Just like everybody else I was terribly saddened by the current events in the UK. Although none us are sure of what’s ahead, it seems like things have quieted down.
I guess it is a good time for reflection and analysis. Smarter people will do that much better than I could ever do. Yet I want to make a few observations, as a philosophical bystander.
I echo Jonathan Freedlander’s sentiments in Tuesday’s Guardian – we are slowly losing confidence in the sociopolitical system we live in. The new ‘crash’ in the markets, Hackergate and now the riots – all make our politicians look powerless. As a Christ-follower this isn’t a surprise, it’s a reminder.
The riots have been brewing up for a while. As an outsider I have observed over the last nearly 20 years how teenagers have been growing up in a permissive, relativistic society with utter disregard for authority, morality, education and decency. Although a committed ‘leftist’ – I am sorry to say but this has got to do with more than just social inequality. This is a crisis of spirituality.
Although Christianity has it’s fair share of massive mistakes – the void created by the disappearing respect/love for God – can only birth such actions. Certainly Christ’s principle of loving God and loving your neighbour as yourself would not have given us the appalling behaviour.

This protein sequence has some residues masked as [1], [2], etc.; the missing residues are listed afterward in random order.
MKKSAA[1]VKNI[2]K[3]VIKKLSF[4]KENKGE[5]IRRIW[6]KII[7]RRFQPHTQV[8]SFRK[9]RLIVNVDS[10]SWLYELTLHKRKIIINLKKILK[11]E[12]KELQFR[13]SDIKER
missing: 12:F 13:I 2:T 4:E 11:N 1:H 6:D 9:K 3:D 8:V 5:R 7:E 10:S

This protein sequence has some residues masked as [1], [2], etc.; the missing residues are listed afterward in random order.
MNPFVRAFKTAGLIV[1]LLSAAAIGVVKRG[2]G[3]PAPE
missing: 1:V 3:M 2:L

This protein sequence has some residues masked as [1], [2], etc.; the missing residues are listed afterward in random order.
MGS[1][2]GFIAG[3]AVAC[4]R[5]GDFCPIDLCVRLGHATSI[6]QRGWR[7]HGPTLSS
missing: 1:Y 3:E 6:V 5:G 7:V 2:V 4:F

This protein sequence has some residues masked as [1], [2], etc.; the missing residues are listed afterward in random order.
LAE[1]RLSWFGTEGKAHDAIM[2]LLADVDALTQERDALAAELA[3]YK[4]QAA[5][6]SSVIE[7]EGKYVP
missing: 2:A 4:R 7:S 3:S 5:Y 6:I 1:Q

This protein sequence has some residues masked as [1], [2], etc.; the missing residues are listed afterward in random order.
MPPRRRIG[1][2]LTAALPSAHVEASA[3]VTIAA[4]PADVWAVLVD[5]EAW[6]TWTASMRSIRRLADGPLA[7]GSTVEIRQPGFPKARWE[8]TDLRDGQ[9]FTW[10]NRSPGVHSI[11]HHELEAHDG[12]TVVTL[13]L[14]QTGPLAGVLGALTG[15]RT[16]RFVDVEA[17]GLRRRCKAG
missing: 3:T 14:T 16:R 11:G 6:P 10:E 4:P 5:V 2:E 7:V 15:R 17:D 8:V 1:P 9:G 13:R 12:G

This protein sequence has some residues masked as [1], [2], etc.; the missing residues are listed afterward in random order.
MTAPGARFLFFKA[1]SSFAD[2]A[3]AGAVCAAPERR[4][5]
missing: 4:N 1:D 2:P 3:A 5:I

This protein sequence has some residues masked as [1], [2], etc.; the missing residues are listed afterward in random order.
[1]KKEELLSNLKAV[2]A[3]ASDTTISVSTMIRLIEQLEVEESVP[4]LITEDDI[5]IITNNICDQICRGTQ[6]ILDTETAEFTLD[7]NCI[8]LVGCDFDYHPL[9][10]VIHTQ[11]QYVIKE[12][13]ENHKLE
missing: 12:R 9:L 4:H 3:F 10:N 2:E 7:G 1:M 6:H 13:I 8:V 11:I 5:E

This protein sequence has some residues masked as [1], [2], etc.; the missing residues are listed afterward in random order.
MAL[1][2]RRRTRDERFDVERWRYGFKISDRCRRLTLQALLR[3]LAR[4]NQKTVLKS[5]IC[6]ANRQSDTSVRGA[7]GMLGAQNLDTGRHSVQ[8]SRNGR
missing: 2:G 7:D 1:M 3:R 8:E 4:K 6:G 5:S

And just before I sound too self-righteous let me turn the mirror unto myself. The theft, greed, lack of love and compassion for others were the marks of the riots. Can I honestly say that those sins don’t show up in my heart? What am I going to do about them? What about the countless numbers of times I passed the ‘chavs’ by laughing at them and their senseless behaviour? Ignorance like that will make us all pay in the end…
An English novelist wrote: ‘It was the best of times. It was the worst of times.’ Right now it is a time to learn some lessons and take our responsibilities seriously in seeking God, praying and caring for our communities.